Gender imbalance is a tale as old as the tech industry itself. Across the industry, women make up just 30 percent of the workforce and, at many companies, the percentage of women in technical roles is in the teens or lower.
But as tech’s diversity problem becomes more and more visible, so do its causes.
A study conducted by Microsoft, released Tuesday, found that girls and young women in the U.S. are deterred from pursuing careers in science, technology, engineering and math (STEM) from an early age. Often, that deterrence comes from misconceptions and stereotypes about STEM that make girls feel those careers just aren’t “for” them.
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The study, which surveyed more than 6,000 women and girls from 10 to 30 years old, also identified several key ways that girls can be encouraged to pursue STEM, including attending STEM clubs and helping girls find role models in STEM fields.
Overall, the study found that interest in STEM — and specifically coding — dropped from middle school onward. The numbers about coding are particularly interesting — 32 percent of middle school girls said they think jobs involving coding would be a good fit for them, but by the time women have graduated high school, only 27 percent say the same thing. That decline likely has many causes, but several were apparent from the data.
One clear reason is misconceptions about what STEM jobs are actually like.
The study found that 72 percent of girls say it’s important for them to have a job that directly helps the world and 91 percent describe themselves as creative — but just 37 percent said they thought STEM jobs could be creative or help the world. The stereotype of STEM jobs being uncreative and low-impact certainly isn’t accurate, as the study attests.
The way girls view themselves is also a contributor — 50 percent of girls surveyed saw themselves as one of the hardest workers in their STEM classes, but only 37 percent saw themselves as one of the smartest students. That disconnect points to a long-running stereotype that girls and women are naturally less smart when it comes to STEM fields, a view not supported by scientific research.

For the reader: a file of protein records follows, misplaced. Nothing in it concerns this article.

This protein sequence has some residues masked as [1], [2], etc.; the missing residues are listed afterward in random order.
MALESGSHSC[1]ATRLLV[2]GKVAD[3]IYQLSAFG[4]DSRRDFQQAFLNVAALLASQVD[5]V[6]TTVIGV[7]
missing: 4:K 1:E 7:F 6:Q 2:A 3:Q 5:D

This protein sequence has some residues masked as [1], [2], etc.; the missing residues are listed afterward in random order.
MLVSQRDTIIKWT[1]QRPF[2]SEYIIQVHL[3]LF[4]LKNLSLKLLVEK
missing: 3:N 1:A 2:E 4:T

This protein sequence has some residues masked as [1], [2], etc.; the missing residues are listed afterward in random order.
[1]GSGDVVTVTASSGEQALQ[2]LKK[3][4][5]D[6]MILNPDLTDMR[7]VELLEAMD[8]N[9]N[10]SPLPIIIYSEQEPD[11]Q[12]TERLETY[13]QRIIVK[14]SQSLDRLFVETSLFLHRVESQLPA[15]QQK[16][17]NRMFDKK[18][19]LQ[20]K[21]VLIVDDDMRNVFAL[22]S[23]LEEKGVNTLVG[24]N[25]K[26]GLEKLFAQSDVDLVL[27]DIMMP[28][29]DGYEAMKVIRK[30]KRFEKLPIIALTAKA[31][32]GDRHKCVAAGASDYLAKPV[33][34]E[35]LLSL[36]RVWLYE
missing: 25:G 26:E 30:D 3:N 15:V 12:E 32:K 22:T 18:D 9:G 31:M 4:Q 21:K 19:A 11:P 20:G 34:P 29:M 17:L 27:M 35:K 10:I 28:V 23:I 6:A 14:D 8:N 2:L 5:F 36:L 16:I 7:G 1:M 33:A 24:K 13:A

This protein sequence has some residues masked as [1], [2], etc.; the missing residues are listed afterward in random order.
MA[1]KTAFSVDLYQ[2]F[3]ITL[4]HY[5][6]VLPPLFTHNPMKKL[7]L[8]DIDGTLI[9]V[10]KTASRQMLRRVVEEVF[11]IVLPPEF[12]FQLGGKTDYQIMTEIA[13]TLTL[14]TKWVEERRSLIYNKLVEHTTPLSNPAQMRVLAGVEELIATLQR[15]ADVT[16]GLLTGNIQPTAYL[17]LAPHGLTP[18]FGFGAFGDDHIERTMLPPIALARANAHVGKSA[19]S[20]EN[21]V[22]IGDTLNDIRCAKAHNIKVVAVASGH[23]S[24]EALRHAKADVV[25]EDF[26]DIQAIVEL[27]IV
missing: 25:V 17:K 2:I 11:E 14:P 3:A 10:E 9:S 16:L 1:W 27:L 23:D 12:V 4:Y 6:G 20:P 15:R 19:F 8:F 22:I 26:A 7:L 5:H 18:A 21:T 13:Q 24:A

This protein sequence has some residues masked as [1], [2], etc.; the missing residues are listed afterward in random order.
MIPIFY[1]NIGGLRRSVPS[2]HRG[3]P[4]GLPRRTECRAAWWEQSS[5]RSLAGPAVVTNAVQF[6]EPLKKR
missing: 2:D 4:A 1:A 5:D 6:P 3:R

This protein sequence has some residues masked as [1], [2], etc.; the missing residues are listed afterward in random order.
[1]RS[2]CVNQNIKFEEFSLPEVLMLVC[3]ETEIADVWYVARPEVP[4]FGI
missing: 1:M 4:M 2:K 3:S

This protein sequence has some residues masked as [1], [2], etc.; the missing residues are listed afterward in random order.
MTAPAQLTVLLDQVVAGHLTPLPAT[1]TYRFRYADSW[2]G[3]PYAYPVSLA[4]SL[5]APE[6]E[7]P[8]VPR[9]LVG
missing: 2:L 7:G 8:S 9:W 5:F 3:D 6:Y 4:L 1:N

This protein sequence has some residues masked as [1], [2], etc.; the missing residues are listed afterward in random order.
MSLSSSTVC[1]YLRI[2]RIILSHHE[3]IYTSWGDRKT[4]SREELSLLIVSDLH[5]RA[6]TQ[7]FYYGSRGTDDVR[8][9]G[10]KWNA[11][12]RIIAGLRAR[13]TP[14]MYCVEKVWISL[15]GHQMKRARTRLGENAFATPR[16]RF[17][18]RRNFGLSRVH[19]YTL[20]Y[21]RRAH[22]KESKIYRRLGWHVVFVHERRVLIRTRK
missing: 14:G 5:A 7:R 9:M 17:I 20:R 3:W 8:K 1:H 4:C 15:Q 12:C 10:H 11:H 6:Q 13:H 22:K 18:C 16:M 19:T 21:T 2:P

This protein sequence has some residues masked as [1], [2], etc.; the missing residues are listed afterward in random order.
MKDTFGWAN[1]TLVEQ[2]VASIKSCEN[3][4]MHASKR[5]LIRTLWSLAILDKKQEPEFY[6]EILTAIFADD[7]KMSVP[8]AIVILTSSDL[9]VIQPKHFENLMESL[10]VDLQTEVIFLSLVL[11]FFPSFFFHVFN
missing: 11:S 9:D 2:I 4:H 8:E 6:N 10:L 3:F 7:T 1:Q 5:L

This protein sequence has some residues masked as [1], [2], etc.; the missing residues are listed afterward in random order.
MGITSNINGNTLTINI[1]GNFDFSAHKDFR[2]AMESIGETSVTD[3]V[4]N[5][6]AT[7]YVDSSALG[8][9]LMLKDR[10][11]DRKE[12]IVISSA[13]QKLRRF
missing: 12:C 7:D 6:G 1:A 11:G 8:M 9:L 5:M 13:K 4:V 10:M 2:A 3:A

But whether or not they are true, these stereotypes are having an impact on girls and their decision on which career to choose. Once women arrive in STEM workplaces, those stereotypes persist, the study found. Of women working in STEM fields, 49 percent said they have experienced stereotypes as women in the field. In the technology industry, that number was 57 percent.
It’s important to change those stereotypes to encourage more girls and women to join — and remain in — STEM fields, the study said.
Another important way to do that: Give girls positive role models.
Girls who know a woman in STEM were far more likely to say they understand the relevance of STEM, know how to pursue a STEM career and feel powerful in pursuing a STEM career. A similar bump was seen among girls whose parents and/or teachers talk to them about STEM and encourage them to pursue interests in those fields.
Encouraging girls to attend STEM clubs can also help them feel more prepared to pursue a STEM career, the study found.
Girls who live in rural communities or small towns could especially use a boost — they were noticeably less likely than urban or suburban girls to express interest in pursuing a STEM career and, on average, were less likely to take part in STEM clubs or activities.
See more findings from the study in the interactive graphic below: